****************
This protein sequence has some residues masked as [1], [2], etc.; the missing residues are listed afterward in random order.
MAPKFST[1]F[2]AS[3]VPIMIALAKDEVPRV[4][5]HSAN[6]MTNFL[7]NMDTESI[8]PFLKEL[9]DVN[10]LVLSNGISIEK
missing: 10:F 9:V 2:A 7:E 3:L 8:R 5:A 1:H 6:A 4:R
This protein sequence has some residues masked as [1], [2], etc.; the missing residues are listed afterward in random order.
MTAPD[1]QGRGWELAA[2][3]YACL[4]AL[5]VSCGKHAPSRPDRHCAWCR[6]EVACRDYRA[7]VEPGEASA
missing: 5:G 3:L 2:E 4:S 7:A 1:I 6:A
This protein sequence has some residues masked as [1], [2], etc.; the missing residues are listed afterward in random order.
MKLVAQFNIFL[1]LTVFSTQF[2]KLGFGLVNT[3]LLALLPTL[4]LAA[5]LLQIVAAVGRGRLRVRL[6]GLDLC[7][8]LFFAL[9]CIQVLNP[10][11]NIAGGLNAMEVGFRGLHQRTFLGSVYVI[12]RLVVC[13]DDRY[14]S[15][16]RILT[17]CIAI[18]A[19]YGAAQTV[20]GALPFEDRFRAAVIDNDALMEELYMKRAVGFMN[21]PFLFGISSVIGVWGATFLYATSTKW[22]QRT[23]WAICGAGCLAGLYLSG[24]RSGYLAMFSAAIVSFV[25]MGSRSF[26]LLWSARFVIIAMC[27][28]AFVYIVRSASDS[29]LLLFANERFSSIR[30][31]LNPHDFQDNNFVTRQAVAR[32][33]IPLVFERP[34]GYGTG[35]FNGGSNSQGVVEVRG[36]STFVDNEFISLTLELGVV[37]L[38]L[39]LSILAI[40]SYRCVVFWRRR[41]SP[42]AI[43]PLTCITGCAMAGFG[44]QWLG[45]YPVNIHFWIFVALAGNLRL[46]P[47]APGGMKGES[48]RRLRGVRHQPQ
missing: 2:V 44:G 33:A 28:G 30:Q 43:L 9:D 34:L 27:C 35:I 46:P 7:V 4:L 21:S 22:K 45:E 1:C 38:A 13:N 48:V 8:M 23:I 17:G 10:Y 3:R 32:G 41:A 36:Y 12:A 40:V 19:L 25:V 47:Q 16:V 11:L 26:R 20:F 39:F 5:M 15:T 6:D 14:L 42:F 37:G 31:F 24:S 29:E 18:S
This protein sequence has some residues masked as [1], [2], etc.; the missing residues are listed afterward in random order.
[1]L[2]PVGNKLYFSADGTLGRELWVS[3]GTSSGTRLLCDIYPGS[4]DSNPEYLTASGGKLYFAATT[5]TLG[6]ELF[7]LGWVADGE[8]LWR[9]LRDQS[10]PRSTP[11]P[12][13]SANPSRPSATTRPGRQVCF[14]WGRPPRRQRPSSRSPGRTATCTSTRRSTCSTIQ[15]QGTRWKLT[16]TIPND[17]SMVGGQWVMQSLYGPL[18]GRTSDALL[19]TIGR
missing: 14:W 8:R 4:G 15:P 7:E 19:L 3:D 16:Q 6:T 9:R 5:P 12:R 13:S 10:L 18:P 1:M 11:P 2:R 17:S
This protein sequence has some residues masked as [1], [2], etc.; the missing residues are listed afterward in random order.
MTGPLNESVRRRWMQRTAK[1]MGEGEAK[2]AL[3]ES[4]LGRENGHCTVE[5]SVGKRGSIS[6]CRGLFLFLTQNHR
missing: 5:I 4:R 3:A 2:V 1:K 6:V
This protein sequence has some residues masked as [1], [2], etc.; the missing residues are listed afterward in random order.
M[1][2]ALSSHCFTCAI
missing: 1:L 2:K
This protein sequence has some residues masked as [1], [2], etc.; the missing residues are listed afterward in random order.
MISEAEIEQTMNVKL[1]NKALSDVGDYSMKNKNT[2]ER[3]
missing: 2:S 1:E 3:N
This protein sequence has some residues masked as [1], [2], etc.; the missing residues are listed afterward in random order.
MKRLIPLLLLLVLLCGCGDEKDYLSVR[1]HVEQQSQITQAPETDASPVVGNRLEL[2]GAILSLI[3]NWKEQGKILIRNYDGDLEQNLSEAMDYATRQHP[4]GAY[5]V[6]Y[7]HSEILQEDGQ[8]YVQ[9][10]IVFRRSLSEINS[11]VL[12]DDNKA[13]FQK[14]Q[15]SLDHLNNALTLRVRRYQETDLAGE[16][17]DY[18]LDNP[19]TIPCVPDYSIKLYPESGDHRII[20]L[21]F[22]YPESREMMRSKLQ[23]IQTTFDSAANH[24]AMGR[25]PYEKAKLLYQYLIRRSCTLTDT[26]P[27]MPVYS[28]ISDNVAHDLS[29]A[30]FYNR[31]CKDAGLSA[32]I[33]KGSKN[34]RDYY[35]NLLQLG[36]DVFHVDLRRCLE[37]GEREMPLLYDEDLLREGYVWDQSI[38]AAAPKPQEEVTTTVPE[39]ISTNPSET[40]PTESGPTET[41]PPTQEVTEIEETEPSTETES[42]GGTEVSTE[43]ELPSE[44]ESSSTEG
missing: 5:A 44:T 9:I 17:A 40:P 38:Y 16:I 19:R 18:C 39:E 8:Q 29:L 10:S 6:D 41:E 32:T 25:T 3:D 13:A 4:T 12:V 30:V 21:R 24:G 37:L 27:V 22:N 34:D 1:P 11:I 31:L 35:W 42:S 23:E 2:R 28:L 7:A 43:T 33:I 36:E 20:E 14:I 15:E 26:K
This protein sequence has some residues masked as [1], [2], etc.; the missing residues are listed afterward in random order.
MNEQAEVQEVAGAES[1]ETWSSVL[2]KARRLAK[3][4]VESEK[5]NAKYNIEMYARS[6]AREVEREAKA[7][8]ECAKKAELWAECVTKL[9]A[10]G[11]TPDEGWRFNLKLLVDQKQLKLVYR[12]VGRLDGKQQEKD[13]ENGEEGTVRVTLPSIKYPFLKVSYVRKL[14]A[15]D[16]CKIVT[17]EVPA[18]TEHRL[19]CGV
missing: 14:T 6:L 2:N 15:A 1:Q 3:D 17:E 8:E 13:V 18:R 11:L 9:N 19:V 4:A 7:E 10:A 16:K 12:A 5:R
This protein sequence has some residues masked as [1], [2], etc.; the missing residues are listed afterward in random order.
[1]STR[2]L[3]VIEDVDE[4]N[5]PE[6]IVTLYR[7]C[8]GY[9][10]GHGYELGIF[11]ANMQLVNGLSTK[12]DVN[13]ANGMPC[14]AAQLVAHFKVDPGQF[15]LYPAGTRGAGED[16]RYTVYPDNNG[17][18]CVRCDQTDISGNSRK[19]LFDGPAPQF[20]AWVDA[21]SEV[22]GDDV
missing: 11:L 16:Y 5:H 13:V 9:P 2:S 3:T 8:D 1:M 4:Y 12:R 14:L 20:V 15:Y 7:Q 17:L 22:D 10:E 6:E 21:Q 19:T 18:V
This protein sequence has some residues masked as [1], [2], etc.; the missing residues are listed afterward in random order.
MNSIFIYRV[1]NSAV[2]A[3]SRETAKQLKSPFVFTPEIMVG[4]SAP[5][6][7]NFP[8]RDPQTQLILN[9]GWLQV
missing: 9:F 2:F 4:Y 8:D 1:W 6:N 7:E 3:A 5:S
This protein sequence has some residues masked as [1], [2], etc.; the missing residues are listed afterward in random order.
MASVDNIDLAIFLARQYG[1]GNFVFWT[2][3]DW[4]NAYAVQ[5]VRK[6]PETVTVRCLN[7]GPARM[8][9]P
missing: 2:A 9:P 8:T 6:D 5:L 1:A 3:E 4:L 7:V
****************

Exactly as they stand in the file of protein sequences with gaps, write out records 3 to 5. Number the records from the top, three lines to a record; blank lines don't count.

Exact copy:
This protein sequence has some residues masked as [1], [2], etc.; the missing residues are listed afterward in random order.
MKLVAQFNIFL[1]LTVFSTQF[2]KLGFGLVNT[3]LLALLPTL[4]LAA[5]LLQIVAAVGRGRLRVRL[6]GLDLC[7][8]LFFAL[9]CIQVLNP[10][11]NIAGGLNAMEVGFRGLHQRTFLGSVYVI[12]RLVVC[13]DDRY[14]S[15][16]RILT[17]CIAI[18]A[19]YGAAQTV[20]GALPFEDRFRAAVIDNDALMEELYMKRAVGFMN[21]PFLFGISSVIGVWGATFLYATSTKW[22]QRT[23]WAICGAGCLAGLYLSG[24]RSGYLAMFSAAIVSFV[25]MGSRSF[26]LLWSARFVIIAMC[27][28]AFVYIVRSASDS[29]LLLFANERFSSIR[30][31]LNPHDFQDNNFVTRQAVAR[32][33]IPLVFERP[34]GYGTG[35]FNGGSNSQGVVEVRG[36]STFVDNEFISLTLELGVV[37]L[38]L[39]LSILAI[40]SYRCVVFWRRR[41]SP[42]AI[43]PLTCITGCAMAGFG[44]QWLG[45]YPVNIHFWIFVALAGNLRL[46]P[47]APGGMKGES[48]RRLRGVRHQPQ
missing: 2:V 44:G 33:A 28:G 30:Q 43:L 9:D 34:L 27:C 35:I 46:P 7:V 4:L 21:S 22:K 45:E 1:C 38:A 13:N 48:V 8:M 23:I 17:G 10:Y 3:R 32:G 41:A 36:Y 12:A 40:V 19:L 25:V 47:Q 16:V 11:L 26:R 20:F 39:F 5:M 15:T 6:D 14:L 42:F 37:G 31:F 24:S 29:E 18:S
This protein sequence has some residues masked as [1], [2], etc.; the missing residues are listed afterward in random order.
[1]L[2]PVGNKLYFSADGTLGRELWVS[3]GTSSGTRLLCDIYPGS[4]DSNPEYLTASGGKLYFAATT[5]TLG[6]ELF[7]LGWVADGE[8]LWR[9]LRDQS[10]PRSTP[11]P[12][13]SANPSRPSATTRPGRQVCF[14]WGRPPRRQRPSSRSPGRTATCTSTRRSTCSTIQ[15]QGTRWKLT[16]TIPND[17]SMVGGQWVMQSLYGPL[18]GRTSDALL[19]TIGR
missing: 14:W 8:R 4:G 15:P 7:E 19:L 3:D 16:Q 6:T 9:R 5:P 12:R 13:S 10:L 18:P 1:M 11:P 2:R 17:S
This protein sequence has some residues masked as [1], [2], etc.; the missing residues are listed afterward in random order.
MTGPLNESVRRRWMQRTAK[1]MGEGEAK[2]AL[3]ES[4]LGRENGHCTVE[5]SVGKRGSIS[6]CRGLFLFLTQNHR
missing: 5:I 4:R 3:A 2:V 1:K 6:V